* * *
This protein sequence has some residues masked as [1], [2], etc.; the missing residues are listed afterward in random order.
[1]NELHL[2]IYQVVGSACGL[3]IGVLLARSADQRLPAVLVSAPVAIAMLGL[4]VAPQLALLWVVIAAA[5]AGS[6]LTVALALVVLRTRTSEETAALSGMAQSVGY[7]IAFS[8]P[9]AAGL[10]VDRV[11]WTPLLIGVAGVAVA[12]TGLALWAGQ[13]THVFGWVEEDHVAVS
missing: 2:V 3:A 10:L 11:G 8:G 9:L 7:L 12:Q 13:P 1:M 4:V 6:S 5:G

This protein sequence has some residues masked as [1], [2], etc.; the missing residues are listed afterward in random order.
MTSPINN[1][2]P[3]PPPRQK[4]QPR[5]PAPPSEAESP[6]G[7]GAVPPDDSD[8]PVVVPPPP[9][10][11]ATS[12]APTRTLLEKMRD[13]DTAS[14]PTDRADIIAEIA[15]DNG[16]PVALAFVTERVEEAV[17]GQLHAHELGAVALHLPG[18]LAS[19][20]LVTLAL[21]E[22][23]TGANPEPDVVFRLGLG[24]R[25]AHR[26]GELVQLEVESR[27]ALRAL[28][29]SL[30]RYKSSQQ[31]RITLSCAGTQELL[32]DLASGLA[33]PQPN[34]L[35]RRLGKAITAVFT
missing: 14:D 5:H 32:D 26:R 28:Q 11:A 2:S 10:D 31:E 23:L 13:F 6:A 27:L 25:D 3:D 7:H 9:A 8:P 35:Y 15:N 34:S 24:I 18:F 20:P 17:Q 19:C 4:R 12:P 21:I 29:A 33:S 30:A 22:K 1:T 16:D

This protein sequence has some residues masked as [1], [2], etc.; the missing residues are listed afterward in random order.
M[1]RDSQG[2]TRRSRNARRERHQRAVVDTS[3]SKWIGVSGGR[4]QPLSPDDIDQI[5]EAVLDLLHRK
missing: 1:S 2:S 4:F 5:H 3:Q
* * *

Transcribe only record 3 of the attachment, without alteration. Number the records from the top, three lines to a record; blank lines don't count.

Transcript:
This protein sequence has some residues masked as [1], [2], etc.; the missing residues are listed afterward in random order.
M[1]RDSQG[2]TRRSRNARRERHQRAVVDTS[3]SKWIGVSGGR[4]QPLSPDDIDQI[5]EAVLDLLHRK
missing: 1:S 2:S 4:F 5:H 3:Q